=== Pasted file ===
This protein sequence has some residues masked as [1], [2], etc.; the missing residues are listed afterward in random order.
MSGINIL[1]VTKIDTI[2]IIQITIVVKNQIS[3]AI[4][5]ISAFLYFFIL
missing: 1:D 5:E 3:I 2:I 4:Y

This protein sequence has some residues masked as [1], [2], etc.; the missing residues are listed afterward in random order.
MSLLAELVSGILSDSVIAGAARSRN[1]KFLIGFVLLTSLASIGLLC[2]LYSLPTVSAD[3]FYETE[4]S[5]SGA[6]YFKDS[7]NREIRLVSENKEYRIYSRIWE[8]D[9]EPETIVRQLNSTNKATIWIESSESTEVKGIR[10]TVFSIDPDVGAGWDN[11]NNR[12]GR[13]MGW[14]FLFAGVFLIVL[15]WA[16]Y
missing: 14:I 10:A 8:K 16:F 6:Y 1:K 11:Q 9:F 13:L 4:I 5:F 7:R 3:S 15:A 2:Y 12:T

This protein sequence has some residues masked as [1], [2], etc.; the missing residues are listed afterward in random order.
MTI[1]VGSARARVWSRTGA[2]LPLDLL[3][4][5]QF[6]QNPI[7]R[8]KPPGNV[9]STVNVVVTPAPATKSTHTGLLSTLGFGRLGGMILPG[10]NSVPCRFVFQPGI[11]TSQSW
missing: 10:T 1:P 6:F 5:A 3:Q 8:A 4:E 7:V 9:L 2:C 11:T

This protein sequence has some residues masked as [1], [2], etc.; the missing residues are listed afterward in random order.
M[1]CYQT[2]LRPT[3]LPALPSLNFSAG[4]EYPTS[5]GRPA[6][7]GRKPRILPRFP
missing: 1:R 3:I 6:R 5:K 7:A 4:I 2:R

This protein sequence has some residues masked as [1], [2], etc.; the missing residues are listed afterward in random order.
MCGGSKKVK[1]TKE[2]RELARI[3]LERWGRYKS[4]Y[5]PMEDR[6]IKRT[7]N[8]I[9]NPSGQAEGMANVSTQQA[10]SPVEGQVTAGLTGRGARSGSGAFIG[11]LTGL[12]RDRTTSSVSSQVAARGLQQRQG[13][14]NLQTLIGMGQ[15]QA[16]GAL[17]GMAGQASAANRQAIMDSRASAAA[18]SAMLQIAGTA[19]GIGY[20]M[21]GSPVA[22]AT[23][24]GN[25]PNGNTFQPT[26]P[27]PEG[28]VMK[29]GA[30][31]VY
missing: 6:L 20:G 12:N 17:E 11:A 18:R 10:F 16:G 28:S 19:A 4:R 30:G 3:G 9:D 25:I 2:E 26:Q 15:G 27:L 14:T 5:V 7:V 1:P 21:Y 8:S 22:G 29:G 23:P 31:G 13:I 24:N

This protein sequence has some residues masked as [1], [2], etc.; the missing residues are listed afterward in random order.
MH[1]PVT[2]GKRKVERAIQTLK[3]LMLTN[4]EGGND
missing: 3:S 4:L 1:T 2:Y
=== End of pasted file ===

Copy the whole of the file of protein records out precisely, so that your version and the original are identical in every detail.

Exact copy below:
This protein sequence has some residues masked as [1], [2], etc.; the missing residues are listed afterward in random order.
MSGINIL[1]VTKIDTI[2]IIQITIVVKNQIS[3]AI[4][5]ISAFLYFFIL
missing: 1:D 5:E 3:I 2:I 4:Y

This protein sequence has some residues masked as [1], [2], etc.; the missing residues are listed afterward in random order.
MSLLAELVSGILSDSVIAGAARSRN[1]KFLIGFVLLTSLASIGLLC[2]LYSLPTVSAD[3]FYETE[4]S[5]SGA[6]YFKDS[7]NREIRLVSENKEYRIYSRIWE[8]D[9]EPETIVRQLNSTNKATIWIESSESTEVKGIR[10]TVFSIDPDVGAGWDN[11]NNR[12]GR[13]MGW[14]FLFAGVFLIVL[15]WA[16]Y
missing: 14:I 10:A 8:K 16:F 6:Y 1:K 11:Q 9:F 13:L 4:I 5:F 7:R 3:S 15:A 2:Y 12:T

This protein sequence has some residues masked as [1], [2], etc.; the missing residues are listed afterward in random order.
MTI[1]VGSARARVWSRTGA[2]LPLDLL[3][4][5]QF[6]QNPI[7]R[8]KPPGNV[9]STVNVVVTPAPATKSTHTGLLSTLGFGRLGGMILPG[10]NSVPCRFVFQPGI[11]TSQSW
missing: 10:T 1:P 6:F 5:A 3:Q 8:A 4:E 7:V 9:L 2:C 11:T

This protein sequence has some residues masked as [1], [2], etc.; the missing residues are listed afterward in random order.
M[1]CYQT[2]LRPT[3]LPALPSLNFSAG[4]EYPTS[5]GRPA[6][7]GRKPRILPRFP
missing: 1:R 3:I 6:R 5:K 7:A 4:I 2:R

This protein sequence has some residues masked as [1], [2], etc.; the missing residues are listed afterward in random order.
MCGGSKKVK[1]TKE[2]RELARI[3]LERWGRYKS[4]Y[5]PMEDR[6]IKRT[7]N[8]I[9]NPSGQAEGMANVSTQQA[10]SPVEGQVTAGLTGRGARSGSGAFIG[11]LTGL[12]RDRTTSSVSSQVAARGLQQRQG[13][14]NLQTLIGMGQ[15]QA[16]GAL[17]GMAGQASAANRQAIMDSRASAAA[18]SAMLQIAGTA[19]GIGY[20]M[21]GSPVA[22]AT[23][24]GN[25]PNGNTFQPT[26]P[27]PEG[28]VMK[29]GA[30][31]VY
missing: 6:L 20:G 12:N 17:E 11:A 18:R 10:F 16:G 28:S 19:A 4:R 30:G 3:G 9:D 25:I 2:E 26:Q 15:G 27:L 14:T 5:V 7:V 1:P 21:Y 8:S 22:G 29:G 23:P 31:G 13:I 24:N

This protein sequence has some residues masked as [1], [2], etc.; the missing residues are listed afterward in random order.
MH[1]PVT[2]GKRKVERAIQTLK[3]LMLTN[4]EGGND
missing: 3:S 4:L 1:T 2:Y